So I called up the engineer. “Dad,” I said, “I think we might have a problem.” And he put down his call-it-breakfast-but-we’re-pointed-straight-at-the-sun-so-really-it’s-pretty-much-always-lunch-time, and he popped his head up into the cockpit with a relaxed, what-is-it-this-time-bud grin, and by then I’d counted eight-and-a-half sputters, and a look at the diagnostics screen made his smile disappear pretty quickly.

He entered a handful of bypass codes to shut the boosters off, which made the trip calculator go absolutely crazy with warnings and red numbers, and then, as he scrolled through the emergency maintenance manual, he started humming.

I’d never heard him hum before. The song was slow, and soft, and haunting. It made me feel like I was looking out a porthole into space, but couldn’t see any stars.

It creeped me out, so I went and found the captain, and she told me the last time she’d heard my dad humming was when he found out she was pregnant with me, which was almost ten years ago, and she bet she knew what song he was humming, too.

“Mom,” I said, “for every hour we have the boosters shut down, we’re adding a month to our trip time.”

“I know, bud,” she said.

“And with three people drawing from the supplies, we can’t afford to add on any more than about two years, or we’ll run out of rations before we arrive.”

“I know, bud,” she said.

“That means we have 24 hours to fix—”

I know,” she said. And then she climbed up into the cockpit with my dad and locked the hatch behind her.

We’d all memorized those numbers a long time ago, of course. They were one of the first things I learned as a kid, when I started to ask questions about what we were doing here, my mom, my dad, and I, tearing through space in a tin can made for two.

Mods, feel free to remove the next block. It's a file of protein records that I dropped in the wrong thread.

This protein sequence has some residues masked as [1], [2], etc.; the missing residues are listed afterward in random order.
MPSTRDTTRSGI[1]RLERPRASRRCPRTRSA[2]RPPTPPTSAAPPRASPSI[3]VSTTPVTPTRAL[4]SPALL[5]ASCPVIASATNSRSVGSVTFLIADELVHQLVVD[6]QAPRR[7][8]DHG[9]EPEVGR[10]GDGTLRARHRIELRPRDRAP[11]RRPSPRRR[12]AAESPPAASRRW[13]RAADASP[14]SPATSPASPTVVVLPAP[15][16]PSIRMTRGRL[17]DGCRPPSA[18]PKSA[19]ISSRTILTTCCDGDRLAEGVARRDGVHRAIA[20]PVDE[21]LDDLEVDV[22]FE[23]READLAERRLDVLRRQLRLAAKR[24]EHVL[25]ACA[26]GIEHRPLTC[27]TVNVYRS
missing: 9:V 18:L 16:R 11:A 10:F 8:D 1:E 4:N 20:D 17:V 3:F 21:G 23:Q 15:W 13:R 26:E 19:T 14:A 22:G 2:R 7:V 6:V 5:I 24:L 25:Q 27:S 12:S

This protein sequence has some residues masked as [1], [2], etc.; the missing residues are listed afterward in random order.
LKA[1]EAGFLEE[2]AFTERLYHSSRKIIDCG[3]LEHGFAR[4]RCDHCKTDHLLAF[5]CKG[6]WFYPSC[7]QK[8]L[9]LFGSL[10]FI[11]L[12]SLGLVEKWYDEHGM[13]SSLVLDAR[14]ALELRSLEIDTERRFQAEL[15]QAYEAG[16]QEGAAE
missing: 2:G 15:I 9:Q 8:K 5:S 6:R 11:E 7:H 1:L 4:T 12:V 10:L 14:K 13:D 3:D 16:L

If I’d never shown up, there would have been a lot more margin for error with a problem like this one. The rations and the recycling system had been designed for two mouths, not three. There wasn’t supposed to have been a romance. There wasn’t supposed to have been a pregnancy. There wasn’t supposed to have been a Me.

But a Me there was. My parents had learned to cope. They’d recalculated the rations. They’d made the sacrifices they needed to make. And now we had less than two days to save ourselves from seven years of hopelessness and one year of death by dehydration.


That all happened about nine months ago. I don’t remember much about the frantic whirlwind that those two days became, but I do remember two failed reboosts, three emotional breakdowns, a lot of yelling, and being locked out of the sleeping quarters “overnight” at the end of it all.

Ultimately, we found a way to keep the engine burning, but our workaround means that someone has to constantly be watching to manually make the small, vital adjustments that are keeping our hopes, our faintest of hopes, alive.

I take a regular shift. I didn’t, at first, but eventually I had to, out of sheer necessity, because of my parents’ fatigue, and now I think they’ve grown to trust me.

And they should. I do a good job, even though it’s sometimes hard to concentrate when there’s a newborn around.

My dad hums all the time, now.